Finally, overall survival (OS) rates were also significantly worse in patients treated with metformin compared with controls (47.4% versus 85.2%, respectively; HR: 3.80; 95% CI: 1.49-9.73). One or more Grade 3 or higher adverse events were reported by 53.8% of patients treated with metformin compared with only 25.0% of control patients.

Researchers of the NRG-LU001 open-label, phase 2, randomized trial, led by Heath Skinner, MD, PhD, had the same idea.

“Metformin has been studied extensively for its potential antineoplastic effects. This research was prompted by epidemiologic studies showing a reduced incidence of cancer and retrospective case studies showing improved outcomes in patients taking metformin. Preclinical data suggested a wide range of antineoplastic effects of metformin, mediated by its ability to stimulate adenosine monophosphate–activated kinase and inhibit the mammalian target of rapamycin pathway. Indeed, metformin monotherapy exhibits cytostatic and cytotoxic effects both in vivo and in,” they wrote.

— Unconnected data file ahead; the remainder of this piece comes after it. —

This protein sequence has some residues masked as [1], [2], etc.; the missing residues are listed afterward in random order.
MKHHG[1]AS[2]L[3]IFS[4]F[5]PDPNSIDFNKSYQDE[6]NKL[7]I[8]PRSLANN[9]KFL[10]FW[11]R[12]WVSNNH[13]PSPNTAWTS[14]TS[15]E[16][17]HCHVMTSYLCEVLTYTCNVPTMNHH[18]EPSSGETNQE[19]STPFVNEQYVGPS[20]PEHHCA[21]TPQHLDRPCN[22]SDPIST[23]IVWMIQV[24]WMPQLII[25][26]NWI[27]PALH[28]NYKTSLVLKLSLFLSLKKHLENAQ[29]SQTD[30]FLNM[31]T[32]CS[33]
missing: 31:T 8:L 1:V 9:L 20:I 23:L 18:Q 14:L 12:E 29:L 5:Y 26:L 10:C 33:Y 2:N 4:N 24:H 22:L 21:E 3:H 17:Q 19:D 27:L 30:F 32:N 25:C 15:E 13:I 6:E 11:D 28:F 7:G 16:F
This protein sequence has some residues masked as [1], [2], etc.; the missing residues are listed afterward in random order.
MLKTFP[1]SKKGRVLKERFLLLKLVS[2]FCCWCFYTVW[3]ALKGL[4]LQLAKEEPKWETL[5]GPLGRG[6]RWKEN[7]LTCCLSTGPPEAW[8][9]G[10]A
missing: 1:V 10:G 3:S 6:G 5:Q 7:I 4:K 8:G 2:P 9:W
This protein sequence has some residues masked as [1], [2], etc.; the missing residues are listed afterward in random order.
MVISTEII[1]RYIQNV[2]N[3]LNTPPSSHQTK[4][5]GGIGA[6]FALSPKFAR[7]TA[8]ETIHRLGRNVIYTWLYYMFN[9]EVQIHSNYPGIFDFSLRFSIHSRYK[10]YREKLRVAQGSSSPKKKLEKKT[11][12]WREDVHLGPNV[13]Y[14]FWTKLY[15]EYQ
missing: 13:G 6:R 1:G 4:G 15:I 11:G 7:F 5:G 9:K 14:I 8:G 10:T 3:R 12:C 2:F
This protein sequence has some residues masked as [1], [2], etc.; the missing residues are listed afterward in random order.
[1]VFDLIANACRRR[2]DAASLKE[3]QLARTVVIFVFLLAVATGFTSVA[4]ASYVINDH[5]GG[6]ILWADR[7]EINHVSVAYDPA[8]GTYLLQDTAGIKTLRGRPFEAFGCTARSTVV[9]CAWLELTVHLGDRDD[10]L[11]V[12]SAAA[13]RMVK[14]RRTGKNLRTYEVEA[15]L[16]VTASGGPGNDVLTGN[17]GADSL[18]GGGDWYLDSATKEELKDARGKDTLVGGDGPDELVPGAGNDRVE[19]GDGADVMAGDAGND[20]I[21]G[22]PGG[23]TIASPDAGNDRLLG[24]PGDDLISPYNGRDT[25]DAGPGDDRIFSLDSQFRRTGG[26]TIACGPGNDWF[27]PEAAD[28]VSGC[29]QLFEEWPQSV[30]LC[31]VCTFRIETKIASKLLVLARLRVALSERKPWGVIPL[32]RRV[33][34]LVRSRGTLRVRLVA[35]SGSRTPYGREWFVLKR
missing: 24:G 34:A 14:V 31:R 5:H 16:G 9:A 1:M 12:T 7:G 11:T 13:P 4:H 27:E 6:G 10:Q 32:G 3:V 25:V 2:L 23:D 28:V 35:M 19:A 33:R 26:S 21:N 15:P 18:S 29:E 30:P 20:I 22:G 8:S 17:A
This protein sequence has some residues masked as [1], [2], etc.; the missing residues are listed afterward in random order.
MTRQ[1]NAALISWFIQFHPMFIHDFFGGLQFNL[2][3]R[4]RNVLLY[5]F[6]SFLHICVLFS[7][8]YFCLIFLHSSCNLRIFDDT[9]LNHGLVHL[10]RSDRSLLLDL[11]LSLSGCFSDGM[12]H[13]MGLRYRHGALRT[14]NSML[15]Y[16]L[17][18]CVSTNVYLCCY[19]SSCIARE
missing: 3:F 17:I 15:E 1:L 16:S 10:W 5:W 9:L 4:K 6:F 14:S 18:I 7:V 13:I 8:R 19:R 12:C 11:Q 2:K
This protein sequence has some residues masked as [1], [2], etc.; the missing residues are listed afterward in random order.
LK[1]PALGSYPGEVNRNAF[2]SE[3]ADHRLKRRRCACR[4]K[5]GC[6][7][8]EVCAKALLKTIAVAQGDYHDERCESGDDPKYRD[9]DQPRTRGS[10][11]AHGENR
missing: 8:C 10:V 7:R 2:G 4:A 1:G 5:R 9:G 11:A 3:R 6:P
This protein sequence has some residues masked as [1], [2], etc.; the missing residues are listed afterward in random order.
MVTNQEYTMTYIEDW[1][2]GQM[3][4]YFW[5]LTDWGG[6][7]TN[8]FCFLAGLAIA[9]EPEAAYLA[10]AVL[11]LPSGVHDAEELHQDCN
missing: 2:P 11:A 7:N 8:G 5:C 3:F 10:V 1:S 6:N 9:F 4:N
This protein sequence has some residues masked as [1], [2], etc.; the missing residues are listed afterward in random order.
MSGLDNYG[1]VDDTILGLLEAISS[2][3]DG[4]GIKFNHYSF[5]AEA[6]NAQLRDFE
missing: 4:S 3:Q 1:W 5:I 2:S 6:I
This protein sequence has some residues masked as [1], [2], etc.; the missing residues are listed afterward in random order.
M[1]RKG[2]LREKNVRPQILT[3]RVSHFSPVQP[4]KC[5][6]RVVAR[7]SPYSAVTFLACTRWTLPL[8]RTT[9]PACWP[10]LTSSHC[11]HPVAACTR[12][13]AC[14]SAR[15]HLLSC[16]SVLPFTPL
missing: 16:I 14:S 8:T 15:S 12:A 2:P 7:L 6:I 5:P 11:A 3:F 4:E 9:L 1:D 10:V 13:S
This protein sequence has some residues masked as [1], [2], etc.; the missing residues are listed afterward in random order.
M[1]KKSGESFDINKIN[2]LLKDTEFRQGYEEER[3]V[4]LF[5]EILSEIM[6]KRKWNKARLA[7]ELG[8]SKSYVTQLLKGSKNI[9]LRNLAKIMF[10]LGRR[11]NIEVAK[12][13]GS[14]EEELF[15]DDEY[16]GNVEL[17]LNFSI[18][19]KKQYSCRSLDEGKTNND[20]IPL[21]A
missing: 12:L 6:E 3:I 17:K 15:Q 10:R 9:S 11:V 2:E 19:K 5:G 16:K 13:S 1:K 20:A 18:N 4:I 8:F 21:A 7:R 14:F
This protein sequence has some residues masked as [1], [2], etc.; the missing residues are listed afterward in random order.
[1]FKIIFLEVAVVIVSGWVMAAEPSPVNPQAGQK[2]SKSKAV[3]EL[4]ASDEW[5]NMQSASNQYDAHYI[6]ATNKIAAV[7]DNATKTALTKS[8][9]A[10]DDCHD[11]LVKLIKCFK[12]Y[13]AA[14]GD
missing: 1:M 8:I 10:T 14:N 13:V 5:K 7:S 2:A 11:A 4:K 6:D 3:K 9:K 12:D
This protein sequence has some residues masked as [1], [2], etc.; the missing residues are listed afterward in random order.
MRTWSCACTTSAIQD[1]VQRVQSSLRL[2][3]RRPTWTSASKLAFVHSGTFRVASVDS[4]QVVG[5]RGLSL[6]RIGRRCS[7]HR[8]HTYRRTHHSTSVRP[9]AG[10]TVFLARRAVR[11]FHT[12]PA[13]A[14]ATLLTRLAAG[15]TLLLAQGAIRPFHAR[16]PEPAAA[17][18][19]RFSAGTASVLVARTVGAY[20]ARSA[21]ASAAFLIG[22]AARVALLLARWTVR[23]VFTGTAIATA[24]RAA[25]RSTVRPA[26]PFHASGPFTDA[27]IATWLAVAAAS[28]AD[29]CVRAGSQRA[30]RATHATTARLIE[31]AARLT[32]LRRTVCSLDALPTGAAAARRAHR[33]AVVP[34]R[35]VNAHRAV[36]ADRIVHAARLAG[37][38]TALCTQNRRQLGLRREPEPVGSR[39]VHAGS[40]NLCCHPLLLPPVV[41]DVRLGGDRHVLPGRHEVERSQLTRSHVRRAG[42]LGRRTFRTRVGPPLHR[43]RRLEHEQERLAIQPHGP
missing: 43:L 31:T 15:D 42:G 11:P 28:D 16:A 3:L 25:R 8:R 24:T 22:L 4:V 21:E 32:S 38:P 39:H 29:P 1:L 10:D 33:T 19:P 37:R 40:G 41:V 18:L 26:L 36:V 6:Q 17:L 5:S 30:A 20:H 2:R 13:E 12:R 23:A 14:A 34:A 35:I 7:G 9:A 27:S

“Moreover, individual combinations of metformin and platinum or radiation have shown at least additive effects in multiple preclinical models, including NSCLC. These clinical and preclinical data, coupled with the well-described safety profile and affordability of metformin, led to NRG-LU001,” they added.